My first full day was spent soaking up the talks in the Dentsu Aegis Network Beach House, and by the end of the day, the key trend that was emerging from this year’s festival became very clear to me: Artificial Intelligence.

After attending a few of the DAN-hosted panels in the beach house, and watching back Isobar’s main stage presentation, a similar question seemed to pop up: how will AI impact creativity? Jean Lin, Isobar’s Global CEO, said that “the power of being human lies in empathy”, further adding that “we shouldn’t be threatened by AI and technology” and that we should “embrace” them. It’s something I agree with, AI will likely take the repetitive and mundane tasks off our hands, freeing up more time for us to be truly creative.

As a designer, this really excites me. We all want the opportunity to focus our energy into the bigger and more exciting pieces of work, but as we’ve all experienced, the necessary, yet often dull day-to-day tasks sometimes get in the way of that. With AI as an ally, we’ll be able to give our full attention to the work that we really want to be creating.

A stand-out experience I had over the three days was the opportunity to attend a Spotify for Brands meeting, held at Spotify’s tech-filled Cannes Lions HQ and set up by Sven Huberts, Isobar’s Director of Strategic Growth for EMEA. People don’t often talk about this side of Cannes — away from the glamour of the Palais — the technology partner’s venue’s is where the real business happens.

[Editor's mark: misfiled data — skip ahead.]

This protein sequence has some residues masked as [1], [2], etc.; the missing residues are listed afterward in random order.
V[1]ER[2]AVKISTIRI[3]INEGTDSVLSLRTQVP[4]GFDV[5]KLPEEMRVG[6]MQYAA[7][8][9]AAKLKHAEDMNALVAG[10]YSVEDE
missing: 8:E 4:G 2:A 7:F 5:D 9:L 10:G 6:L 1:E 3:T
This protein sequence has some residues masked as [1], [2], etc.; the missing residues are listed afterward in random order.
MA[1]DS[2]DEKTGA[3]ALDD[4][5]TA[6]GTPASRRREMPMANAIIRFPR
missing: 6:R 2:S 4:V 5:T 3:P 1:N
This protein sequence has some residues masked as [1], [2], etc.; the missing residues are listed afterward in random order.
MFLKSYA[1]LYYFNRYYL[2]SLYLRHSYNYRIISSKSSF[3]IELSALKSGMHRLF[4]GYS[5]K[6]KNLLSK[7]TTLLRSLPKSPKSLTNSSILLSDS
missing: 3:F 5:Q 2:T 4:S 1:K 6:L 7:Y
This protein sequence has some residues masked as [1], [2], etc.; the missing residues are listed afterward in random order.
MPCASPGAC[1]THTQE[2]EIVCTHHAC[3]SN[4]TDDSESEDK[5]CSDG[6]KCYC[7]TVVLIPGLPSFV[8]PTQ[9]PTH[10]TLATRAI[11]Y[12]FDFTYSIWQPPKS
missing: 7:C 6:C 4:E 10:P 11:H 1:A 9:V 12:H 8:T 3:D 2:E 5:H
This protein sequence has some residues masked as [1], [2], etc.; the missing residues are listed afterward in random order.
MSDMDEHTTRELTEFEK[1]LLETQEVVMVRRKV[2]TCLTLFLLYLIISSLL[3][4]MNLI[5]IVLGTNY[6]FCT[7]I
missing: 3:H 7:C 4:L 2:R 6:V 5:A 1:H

The Spotify team spoke about how their platform is a great place for brands to influence and target potential consumers — and by matching creativity to context, businesses and brands can catch users at key moments of their listening activity. For example, you’re in the gym, working out to your ‘Motivation Mix’ and a sports brand serves you an ad, something that, based on your listening behaviour, you are actually interested in. It was really interesting to see how Spotify are using their data and insights to deliver more tailored and personal experiences based on the moods and behaviour of their users.

I spent my last full-day in Cannes filming content for Isobar’s global social channels. My team and I spent the morning talking to some of Isobar’s key leadership about their views on this year’s key trends, as well as the festival as a whole. When asked whether craft is still relevant with the industry heavily focused on technology, Kai Exos, Chief Creative Officer at Isobar Canada said that “it is absolutely still relevant.”, further explaining that Isobar Canada stay 70% creative in their total make-up, allowing them to have “much more comprehensive solutions that can scale globally for brands to be truly transformative.”.

As a young creative, Cannes provided me with an amazing opportunity to meet and connect with the movers and shakers of our industry, with years of experience under their belt, and after chatting about all of the different projects coming out of Isobar across the world, it became really clear to me how culture and diversity can really impact and benefit creativity.

The energy and fast-paced feeling of the festival is really motivating and inspiring, and it gave me a great insight into why the festival is championed throughout our industry.

Jack Gipp, Designer, Isobar Global